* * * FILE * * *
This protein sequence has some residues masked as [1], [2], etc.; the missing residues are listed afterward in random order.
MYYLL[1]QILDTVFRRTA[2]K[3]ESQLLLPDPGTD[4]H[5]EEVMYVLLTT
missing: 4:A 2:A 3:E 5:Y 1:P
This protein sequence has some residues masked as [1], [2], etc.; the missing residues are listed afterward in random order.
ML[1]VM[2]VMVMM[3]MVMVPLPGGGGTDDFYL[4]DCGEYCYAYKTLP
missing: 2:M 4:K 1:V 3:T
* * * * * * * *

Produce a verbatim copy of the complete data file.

This protein sequence has some residues masked as [1], [2], etc.; the missing residues are listed afterward in random order.
MYYLL[1]QILDTVFRRTA[2]K[3]ESQLLLPDPGTD[4]H[5]EEVMYVLLTT
missing: 4:A 2:A 3:E 5:Y 1:P
This protein sequence has some residues masked as [1], [2], etc.; the missing residues are listed afterward in random order.
ML[1]VM[2]VMVMM[3]MVMVPLPGGGGTDDFYL[4]DCGEYCYAYKTLP
missing: 2:M 4:K 1:V 3:T